Friday, January 4, 2013

Review: Nexus (Nexus, #1) by Ramez Naam

Nexus (Nexus, #1) by Ramez Naam 
Kade has been experimenting with a new illegal drug called Nexus, it allows users to have direct brain to brain connections, experiencing each others thoughts and feelings. He has been developing it to have stronger connections and include computer programs to allow users to have instantly gain skills.
Sam is an ERD agent, where she is tasked with arresting users of illegal drugs such as Nexus, especially when they are trying to make it stronger.
Sam soon arrests Kade, and he is offered a deal, if he agrees to go undercover to bring in a more powerful Nexus developer then he and his friends will go free. Sam and Kade are forced to work together, but Nexus is much bigger than they both realize and the conspiracies go even deeper.

In full disclosure I won an ARC of this book in a Goodreads giveaway.

This book is only suitable for adults; there is a LOT of swearing in it. I don’t mind swearing in book, but to me it was a little excessive. There were also a couple of scenes of a sexual nature.

The story is tech heavy, I really enjoyed it, the technology was well developed and the author has a great understanding of what he is writing about. The author does an excellent job of explaining how it all works in a clear way without getting too bogged down in excessive details.

Having said that there were some times where the story dragged, either by over explaining something, by reiterating already discussed points, retelling a part of the story from a different point of view, or simply taking too long on a less interesting point in the story.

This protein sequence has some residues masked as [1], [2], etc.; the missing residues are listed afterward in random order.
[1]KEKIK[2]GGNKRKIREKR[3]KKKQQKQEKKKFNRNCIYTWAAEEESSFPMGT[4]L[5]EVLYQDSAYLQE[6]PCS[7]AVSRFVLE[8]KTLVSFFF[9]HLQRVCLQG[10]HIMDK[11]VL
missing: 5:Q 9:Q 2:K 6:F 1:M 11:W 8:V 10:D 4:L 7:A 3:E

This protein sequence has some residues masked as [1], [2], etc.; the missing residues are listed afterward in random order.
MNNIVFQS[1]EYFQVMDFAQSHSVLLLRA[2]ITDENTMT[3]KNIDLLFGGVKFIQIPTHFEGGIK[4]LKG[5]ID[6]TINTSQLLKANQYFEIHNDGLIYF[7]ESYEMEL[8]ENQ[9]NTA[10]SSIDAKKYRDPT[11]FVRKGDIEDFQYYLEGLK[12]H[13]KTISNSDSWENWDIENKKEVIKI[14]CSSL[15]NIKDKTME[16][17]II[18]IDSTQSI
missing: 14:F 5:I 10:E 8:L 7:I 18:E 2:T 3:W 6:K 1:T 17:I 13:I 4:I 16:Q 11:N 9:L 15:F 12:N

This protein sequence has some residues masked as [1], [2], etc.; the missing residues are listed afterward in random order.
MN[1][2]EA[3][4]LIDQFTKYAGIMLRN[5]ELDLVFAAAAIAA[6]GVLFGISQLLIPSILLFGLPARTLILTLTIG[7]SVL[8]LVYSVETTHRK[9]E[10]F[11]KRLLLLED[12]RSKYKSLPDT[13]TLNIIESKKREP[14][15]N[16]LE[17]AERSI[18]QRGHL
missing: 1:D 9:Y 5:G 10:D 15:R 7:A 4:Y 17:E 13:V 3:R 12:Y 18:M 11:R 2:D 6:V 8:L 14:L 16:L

I was pleased to see that the chapters had titles, for some reason this is rare for adult books. There were also occasional “Briefing” chapters; these were used to give world building information, usually something relevant to the upcoming chapters. Normally this would be a clunky way to do this, but somehow it seemed to work for the technology orientated story.

There first few chapters had time stamps for when the story is happening, although after a few chapters this stopped. I really don’t mind if time stamps are included or not, but feel they should be consistent, either always having them or not including them at all.

One problem was that there weren’t any visual markings to differentiate between what a character was thinking, when they were having a general thought or memory, when they were having a telepathic conversation or when the author was describing what was happening. At times this made what was happening confusing, this could have been solved by having italics for thoughts and bold text for telepathic communication for example.

For most of the book there is no clear good side, this is both realistic and also increases the dramatic tension and excitement.

The characters were good without being exceptional. Sam’s past was particularly interesting. The main characters morals, thoughts and feelings were also interesting.

There was some Hollywood style action. The heroes did have a tendency to come out of situations relatively unscathed even when all around was in total chaos, they also would recover from injuries quickly or be saved just in the nick of time.
The bad guys also had Star Wars Stormtrooper shooting abilities, they would be deadly accurate against everybody, but as soon as they started shooting at the main characters they would either miss or only be able to slightly wound them.

I was a little annoyed of how the governments were portrayed in the book, they seemed to just act evil without any reason and carry out actions just for an exciting story rather than any logical reason
SPOILER The worst example was they planned an attack where they would have to ensure that they could not be traced back to the government, and if they were any civilians in the way or risk of detection they should immediately withdraw. This attack was carried out by a pair of American helicopters full of Navy Seals, so much for staying anonymous, then when one of the monks takes a photo of the attack instead of withdrawing they decide to begin attacking the monks “since it didn’t matter then” which makes no sense.

Overall this was a fairly good story with some interesting technology and ethical discussions, but was let down by a slightly slow pacing, and plot points that seemed illogical and were only there to make it “exciting”. The writing style was also confusing at times.

rating: ***1/2 Stars 

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